Why We Homeschool
Choosing to homeschool was one of the best decision of my life. My wife and I are so grateful for the opportunities it provides. Our family has grown tremendously from homeschooling. I am a huge advocate for learning at home as a result. It is not for everyone but anyone can do it.
I was not always so pro-homeschool. I used to think that people who homeschooled were crazy. I believed they were denim wearing, extended van driving loons. I had no exposure to homeschooling families. My opinion was based on ignorance and clearly unfair. I had no idea what homeschool involved. A prejudice had just been drilled into me by culture and my public school experience. I wrote off homeschooling as weird and wrong without ever understanding it. I was so sure parents who chose to homeschool wanted to doom their children to a life of…well, I never actually thought that far. I just knewt there was something seriously aberrant with homeschooling. It just was not done by “normal” people.
Public school or catholic school were the only options for me when I started having kids. The funny thing is both my wife and I had terrible school experiences growing up in public and catholic schools. I was tortured in school on a daily basis for years. I vividly remember the overwhelming dread I felt every day as I went to school. I did not know there were any options. Sending my kids off for others to teach was just what is done if you want to be successful.
School was miserable and scarred me for life, but I don’t want the kids to be weird, right?
What about socialization? What about college? Who is going to destroy my kid’s self-esteem?
I had no hard facts to support the fear and panic that accompanied each of these questions. I had no reason to feel so strongly on these issues. But in my ignorance, they presented formidable barriers to overcome before ever considering alternatives to public education.
Not Your Favorite Sitcom’s Family
Homeschool was still not on my radar after I came to Jesus. Then I started to meet real authentic homeschool families. I found the experience did not at all match the stereotypes. There were some odd kids and parents in the groups I began to encounter, but no more so than in public schools. I learned homeschool children to be just kids, some better than others.
I also noticed a general pattern of strangeness with these families. The older kids from these clans actually looked us in the eye when talking with them. They were respectful in conversation. They often actually participated in group discussions with more than one-word responses. I saw older siblings lovingly taking care of younger siblings in the big homeschool families. They were often also the teens serving in church without objection. They were not sullen or resentful. They actually seeming to enjoy being with their family and helping out in church. Many were playing in worship bands and taking part in Bible study. It was so contrary to the patterns I saw growing up and on TV. It was quite shocking.
They homeschoolers also seemed to have interesting hobbies. They raised chickens, studied politics, and learned foreign languages for fun. They gathered around the pirnao with their friends and sang worship songs. They loved sports and did “regular” hobbies as well but they were just different than other kids. Sure, there was a normal amount of silly kid-stuff, but the whole atmosphere was unlike anything I had experienced.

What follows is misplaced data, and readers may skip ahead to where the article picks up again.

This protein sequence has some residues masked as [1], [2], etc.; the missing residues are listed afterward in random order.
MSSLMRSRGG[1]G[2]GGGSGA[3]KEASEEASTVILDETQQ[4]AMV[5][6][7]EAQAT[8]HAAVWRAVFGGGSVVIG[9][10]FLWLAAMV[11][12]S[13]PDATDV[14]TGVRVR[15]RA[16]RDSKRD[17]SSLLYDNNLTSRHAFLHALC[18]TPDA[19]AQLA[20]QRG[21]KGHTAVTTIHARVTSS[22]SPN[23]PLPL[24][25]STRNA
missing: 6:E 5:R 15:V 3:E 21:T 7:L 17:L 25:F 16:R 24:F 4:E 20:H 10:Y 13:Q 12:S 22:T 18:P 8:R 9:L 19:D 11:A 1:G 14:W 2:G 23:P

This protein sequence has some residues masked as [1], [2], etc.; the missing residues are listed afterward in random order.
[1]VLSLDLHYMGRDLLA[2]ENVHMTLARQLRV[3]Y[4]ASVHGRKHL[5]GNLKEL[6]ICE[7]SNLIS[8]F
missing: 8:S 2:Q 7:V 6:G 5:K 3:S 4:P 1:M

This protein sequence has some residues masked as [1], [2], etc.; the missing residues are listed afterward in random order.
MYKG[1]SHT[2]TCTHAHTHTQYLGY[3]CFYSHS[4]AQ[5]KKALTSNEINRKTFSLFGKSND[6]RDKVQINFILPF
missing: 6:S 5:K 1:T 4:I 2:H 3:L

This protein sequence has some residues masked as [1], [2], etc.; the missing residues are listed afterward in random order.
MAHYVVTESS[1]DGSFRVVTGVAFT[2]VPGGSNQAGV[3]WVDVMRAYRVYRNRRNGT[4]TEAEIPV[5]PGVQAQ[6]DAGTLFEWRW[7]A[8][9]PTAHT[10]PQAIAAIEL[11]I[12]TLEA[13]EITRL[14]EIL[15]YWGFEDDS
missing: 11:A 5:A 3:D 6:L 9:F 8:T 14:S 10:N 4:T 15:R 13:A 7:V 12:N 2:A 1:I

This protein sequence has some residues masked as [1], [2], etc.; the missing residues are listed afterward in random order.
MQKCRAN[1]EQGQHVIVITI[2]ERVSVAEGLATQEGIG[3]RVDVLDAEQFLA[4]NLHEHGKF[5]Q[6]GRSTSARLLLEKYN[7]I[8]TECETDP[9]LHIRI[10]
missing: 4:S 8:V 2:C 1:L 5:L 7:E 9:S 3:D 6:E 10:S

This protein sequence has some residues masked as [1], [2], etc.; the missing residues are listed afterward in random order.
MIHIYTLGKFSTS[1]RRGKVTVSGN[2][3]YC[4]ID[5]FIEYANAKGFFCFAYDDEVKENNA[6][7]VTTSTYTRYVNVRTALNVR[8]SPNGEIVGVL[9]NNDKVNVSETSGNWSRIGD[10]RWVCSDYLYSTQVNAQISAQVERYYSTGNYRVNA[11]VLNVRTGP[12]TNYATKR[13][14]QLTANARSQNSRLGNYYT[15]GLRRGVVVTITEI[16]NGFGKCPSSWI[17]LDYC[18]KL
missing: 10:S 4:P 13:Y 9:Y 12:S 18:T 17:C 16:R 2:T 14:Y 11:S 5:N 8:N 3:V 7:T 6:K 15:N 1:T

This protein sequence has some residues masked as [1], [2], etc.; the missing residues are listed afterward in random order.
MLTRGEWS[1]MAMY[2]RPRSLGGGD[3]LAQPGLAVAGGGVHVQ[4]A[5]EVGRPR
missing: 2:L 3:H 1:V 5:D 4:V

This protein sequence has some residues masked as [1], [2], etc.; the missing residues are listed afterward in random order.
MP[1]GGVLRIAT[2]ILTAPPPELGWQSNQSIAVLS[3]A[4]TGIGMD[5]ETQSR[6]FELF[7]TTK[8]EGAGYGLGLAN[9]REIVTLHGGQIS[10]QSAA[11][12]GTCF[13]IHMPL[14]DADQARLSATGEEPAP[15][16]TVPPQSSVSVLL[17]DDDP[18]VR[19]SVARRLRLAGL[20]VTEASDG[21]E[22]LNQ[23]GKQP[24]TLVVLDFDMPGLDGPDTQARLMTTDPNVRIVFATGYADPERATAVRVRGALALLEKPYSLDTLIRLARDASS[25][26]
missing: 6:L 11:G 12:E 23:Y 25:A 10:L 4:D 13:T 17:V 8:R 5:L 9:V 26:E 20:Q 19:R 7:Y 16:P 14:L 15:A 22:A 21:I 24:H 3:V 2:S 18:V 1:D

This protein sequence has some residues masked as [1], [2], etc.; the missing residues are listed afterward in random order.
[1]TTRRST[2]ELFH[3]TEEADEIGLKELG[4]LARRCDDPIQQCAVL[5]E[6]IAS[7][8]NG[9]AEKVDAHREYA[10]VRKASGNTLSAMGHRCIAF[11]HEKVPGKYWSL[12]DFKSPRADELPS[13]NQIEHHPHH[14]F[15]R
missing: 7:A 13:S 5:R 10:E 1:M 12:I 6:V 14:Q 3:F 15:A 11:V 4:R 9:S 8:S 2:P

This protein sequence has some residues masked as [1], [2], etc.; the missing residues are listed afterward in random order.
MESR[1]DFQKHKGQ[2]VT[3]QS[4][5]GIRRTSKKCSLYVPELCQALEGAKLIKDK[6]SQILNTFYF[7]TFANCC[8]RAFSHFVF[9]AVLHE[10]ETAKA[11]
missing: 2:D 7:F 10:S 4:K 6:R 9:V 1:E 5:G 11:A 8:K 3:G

Perhaps most fascinating of all, the families seemed to actually like each other. The “I hate my annoying sibling” storyline that is pushed so fervently in media wasn’t present at all. Brothers and sisters were friends with one another. They actually hung out with each other even when there were age gaps involved. It was a very pleasant oddity.
These observations did little to change my view of homeschooling though. We were an upwardly mobile dual income family in suburbia. We had barbeques, served on the PTA and sent the kids to public school without a second thought. Despite the evidence, I never examined any options other than public school it until God stepped in and changed everything. I am so tremendously grateful for Him changing my plans.
Choosing to homeschool is one of the best decisions we ever made for our family.
In brief, here is how it happened.
(If God has your kids unschooling, public schooling, private schooling or living in a yurt making yak’s milk cheese, it is all good with me. There are many ways to do the Christian life. God directed our path and we are happy with it. I pray that He has done the same with your little ones.)
God Called Us to Lead Our Kids
My wife and I are both professionals with advanced degrees. We had specific plans about what would happen once we had kids. The wife would take off for a few years in the baby years. She would then get back to work once they reached school age. It was important that we only disrupt our dual income for a short time. We needed to afford the all important things in life like…. dinners out, Direct TV NFL Ticket and maybe a boat or at least a BMW. What sort of madman would live without any of the above? We just could not imagine giving up income for an extended period of time in order to do something public school was already doing.
When our oldest two hit school age, we dutifully sent them off to the local public school. It is regularly ranked as one of the best in the state, woohoo! We had chosen the area to live based on how good the schools were ranked so we were prepared. We planned out this portion of our lives and made sure that it led to great colleges for kids. It is just what you do if you are a great parent. We thought we were doing an awesome job. They would get a good education and their acclimation was part of their development.
I told myself these things repeatedly as I handed off my sweet innocent children to strangers for 7-8 hours a day. They were barely out of diapers and could not even tie their shoes. They had not yet formed their worldview adn beliefs and we were giving them over to others to be educated.
They couldn’t even read the Bible for themselves yet and we thought they were ready to leave home for studies.
We then watched over the next 4 years as the light was slowly drained from our little guys. Our kids started school outgoing with a simple joy that just shined. As they continued, day by day, they became more reserved and unsure of themselves. It was a like watching a fire that was flickering and beginning to go out. The simple sweetness got weaker and weaker replaced by a hardness that we had never seen before. We felt pain every day sending them off to school and seeing them changed when we picked them up. School changed them in negative ways. It hurt them in ways we never would and we kept on doing it.